Finally, a Do Not Resuscitate order (DNR) is a doctor's order that tells medical personnel not to perform CPR if you go into cardiac arrest. There are two kinds of DNRs. One is effective only while you are hospitalized. The other is used while you are outside the hospital.
A will is often said to be the foundation of any estate plan. The main purpose of a will is to disburse property to heirs after your death. If you don't leave a will, disbursements will be made according to state law, which may not be what you would want.
There are two other equally important aspects of a will:
1. You can name the person (executor) who will manage and settle your estate. If you do not name someone, the court will select an administrator, who might not be someone you would choose.
2. You can name a legal guardian for minor children or dependents with special needs. If you don't appoint a guardian, the state will select one for you.
Keep in mind that a will is a legal document, and the courts are quite hesitant to overturn any provisions within it. Therefore, it's essential that your will be well composed and articulated, and properly executed under your state's laws. It's also important to keep your will updated.
Letter of instruction
A letter of instruction (also called a testamentary letter or side letter) is a non-legal document that typically accompanies your will and is used to express your personal thoughts and directions concerning what is in the will (or regarding other things, like your burial wishes or where to locate other documents). This can be the most helpful document you leave behind for your family members and your executor.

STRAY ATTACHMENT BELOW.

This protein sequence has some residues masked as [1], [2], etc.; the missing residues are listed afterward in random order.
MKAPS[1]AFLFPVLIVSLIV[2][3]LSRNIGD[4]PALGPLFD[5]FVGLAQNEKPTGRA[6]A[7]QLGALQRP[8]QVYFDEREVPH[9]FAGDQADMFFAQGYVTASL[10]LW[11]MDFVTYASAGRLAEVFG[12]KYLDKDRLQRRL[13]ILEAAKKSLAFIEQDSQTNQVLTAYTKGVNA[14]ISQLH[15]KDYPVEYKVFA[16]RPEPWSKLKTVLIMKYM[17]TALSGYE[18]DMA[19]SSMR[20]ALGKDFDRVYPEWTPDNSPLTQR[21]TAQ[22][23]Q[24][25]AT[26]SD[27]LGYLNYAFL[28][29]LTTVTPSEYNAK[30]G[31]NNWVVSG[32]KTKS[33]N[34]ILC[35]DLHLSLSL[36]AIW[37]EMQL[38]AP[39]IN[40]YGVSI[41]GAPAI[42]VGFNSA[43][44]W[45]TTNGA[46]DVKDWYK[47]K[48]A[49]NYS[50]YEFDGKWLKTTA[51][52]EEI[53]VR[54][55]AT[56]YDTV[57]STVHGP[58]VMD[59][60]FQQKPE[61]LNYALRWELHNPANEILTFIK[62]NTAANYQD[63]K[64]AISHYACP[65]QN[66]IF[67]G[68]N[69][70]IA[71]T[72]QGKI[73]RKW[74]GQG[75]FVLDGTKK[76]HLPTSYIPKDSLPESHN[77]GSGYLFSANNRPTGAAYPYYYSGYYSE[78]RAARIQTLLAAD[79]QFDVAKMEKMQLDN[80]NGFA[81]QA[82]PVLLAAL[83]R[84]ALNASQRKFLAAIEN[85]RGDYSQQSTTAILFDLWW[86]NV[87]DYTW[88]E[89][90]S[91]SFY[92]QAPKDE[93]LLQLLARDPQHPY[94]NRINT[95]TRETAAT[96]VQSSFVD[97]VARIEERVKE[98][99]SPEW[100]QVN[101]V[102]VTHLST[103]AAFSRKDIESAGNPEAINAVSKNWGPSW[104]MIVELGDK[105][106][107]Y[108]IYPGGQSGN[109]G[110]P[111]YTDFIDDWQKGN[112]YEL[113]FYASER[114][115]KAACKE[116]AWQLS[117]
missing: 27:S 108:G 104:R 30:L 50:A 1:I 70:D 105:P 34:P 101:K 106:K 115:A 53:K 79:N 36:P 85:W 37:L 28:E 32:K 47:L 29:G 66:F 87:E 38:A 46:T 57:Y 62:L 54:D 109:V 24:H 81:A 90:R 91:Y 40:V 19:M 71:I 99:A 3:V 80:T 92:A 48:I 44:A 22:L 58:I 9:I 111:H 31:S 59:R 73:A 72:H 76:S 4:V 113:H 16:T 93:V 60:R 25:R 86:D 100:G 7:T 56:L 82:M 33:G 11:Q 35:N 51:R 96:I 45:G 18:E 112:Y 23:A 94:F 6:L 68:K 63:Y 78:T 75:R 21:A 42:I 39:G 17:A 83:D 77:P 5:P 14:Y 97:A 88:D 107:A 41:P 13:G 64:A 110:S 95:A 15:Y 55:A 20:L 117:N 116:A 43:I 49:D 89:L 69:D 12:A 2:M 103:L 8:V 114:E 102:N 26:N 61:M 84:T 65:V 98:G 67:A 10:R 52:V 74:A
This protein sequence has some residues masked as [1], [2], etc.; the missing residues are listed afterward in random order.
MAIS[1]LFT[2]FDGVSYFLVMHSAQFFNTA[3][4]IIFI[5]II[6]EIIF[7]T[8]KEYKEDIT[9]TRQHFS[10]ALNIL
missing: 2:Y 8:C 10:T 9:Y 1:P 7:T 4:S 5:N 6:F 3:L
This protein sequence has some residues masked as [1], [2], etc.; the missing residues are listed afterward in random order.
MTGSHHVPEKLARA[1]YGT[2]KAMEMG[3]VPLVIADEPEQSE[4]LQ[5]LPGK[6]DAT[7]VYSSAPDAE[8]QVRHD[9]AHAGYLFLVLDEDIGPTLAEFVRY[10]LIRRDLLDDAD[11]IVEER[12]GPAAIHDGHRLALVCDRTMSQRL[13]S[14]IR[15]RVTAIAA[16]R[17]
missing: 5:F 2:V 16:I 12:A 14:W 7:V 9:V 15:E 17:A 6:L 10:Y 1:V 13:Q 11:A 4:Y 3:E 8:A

As opposed to your will, a letter of instruction remains private. Therefore, it is an opportunity to say the things you prefer to not make public.
A letter of instruction is not a replacement for a will. Any instructions you include in the letter are only suggestions and are not binding. The people to whom you address the letter may follow or disregard any instructions.
A living trust (also called a revocable or inter vivos trust) is a separate legal entity you create to own property, such as your home or investments. The trust is called a living trust because it's meant to function while you're alive. You control the property in the trust, and, whenever you wish, you can change the trust terms, transfer property in and out of the trust, or end the trust altogether.
Not everyone needs a living trust, but it can be used to accomplish various purposes. The primary function is typically to avoid probate. This is possible because property in a living trust is not included in the probate estate.
Depending on your situation and your state's laws, the probate process can be simple, easy, and inexpensive, or it can be relatively complex, resulting in delay and expense. This may be the case, for instance, if you own property in more than one state or in a foreign country, or have heirs that live overseas.